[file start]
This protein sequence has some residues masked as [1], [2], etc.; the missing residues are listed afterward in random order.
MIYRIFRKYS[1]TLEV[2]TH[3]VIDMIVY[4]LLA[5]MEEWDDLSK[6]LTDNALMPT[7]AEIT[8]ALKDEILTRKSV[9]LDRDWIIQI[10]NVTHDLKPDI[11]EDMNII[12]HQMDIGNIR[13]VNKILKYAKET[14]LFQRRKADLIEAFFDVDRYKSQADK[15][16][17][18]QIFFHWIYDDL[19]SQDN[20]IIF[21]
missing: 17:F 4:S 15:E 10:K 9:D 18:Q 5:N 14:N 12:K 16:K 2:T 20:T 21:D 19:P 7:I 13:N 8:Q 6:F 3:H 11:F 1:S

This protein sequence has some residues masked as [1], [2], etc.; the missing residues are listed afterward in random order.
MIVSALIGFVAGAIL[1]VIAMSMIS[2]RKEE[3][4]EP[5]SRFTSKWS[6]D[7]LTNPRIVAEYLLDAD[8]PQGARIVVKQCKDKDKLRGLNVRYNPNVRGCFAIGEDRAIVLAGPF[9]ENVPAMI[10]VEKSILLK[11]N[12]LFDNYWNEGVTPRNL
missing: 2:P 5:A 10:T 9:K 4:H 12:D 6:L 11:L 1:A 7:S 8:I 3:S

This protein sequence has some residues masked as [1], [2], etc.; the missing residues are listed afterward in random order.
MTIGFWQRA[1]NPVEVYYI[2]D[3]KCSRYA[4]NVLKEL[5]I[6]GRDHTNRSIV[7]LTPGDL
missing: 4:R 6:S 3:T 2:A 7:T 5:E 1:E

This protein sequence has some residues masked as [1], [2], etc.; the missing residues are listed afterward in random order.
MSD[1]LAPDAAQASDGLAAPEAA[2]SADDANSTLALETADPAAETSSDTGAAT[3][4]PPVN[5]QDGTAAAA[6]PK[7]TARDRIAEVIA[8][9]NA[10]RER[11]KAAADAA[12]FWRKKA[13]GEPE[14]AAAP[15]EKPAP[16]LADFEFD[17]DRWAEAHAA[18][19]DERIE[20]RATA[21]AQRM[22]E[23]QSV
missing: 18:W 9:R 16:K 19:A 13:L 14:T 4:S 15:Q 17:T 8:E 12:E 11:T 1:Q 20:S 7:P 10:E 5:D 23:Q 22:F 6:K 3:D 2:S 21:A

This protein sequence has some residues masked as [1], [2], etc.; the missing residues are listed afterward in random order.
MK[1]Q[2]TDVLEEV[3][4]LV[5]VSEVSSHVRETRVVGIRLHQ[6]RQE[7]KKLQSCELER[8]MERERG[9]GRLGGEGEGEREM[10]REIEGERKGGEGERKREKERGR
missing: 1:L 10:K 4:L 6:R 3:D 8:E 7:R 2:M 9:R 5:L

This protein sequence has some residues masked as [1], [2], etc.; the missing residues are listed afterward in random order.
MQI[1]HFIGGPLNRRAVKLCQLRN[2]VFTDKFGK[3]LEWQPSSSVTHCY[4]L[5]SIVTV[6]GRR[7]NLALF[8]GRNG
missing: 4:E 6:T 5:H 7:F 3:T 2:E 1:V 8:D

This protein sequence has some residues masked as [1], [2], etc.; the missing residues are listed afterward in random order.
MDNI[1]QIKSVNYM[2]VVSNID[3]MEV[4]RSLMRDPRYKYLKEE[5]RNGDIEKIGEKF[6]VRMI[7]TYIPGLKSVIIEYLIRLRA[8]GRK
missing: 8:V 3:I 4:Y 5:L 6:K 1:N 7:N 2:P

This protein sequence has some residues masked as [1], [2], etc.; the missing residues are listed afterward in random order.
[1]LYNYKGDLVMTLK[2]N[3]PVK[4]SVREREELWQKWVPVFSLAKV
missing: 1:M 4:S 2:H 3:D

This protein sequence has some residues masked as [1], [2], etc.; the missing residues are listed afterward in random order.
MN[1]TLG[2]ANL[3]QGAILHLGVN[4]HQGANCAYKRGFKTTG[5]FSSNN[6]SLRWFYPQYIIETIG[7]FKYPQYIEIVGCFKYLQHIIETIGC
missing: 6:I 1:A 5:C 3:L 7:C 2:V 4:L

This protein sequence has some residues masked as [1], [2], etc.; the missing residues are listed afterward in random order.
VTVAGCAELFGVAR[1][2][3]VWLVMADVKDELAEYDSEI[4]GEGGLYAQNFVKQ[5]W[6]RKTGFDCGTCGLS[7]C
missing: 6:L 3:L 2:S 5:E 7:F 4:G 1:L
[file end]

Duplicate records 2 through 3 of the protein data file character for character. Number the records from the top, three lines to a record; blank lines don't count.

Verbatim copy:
This protein sequence has some residues masked as [1], [2], etc.; the missing residues are listed afterward in random order.
MIVSALIGFVAGAIL[1]VIAMSMIS[2]RKEE[3][4]EP[5]SRFTSKWS[6]D[7]LTNPRIVAEYLLDAD[8]PQGARIVVKQCKDKDKLRGLNVRYNPNVRGCFAIGEDRAIVLAGPF[9]ENVPAMI[10]VEKSILLK[11]N[12]LFDNYWNEGVTPRNL
missing: 2:P 5:A 10:T 9:K 4:H 12:D 6:L 11:L 1:A 7:S 8:I 3:S

This protein sequence has some residues masked as [1], [2], etc.; the missing residues are listed afterward in random order.
MTIGFWQRA[1]NPVEVYYI[2]D[3]KCSRYA[4]NVLKEL[5]I[6]GRDHTNRSIV[7]LTPGDL
missing: 4:R 6:S 3:T 2:A 7:T 5:E 1:E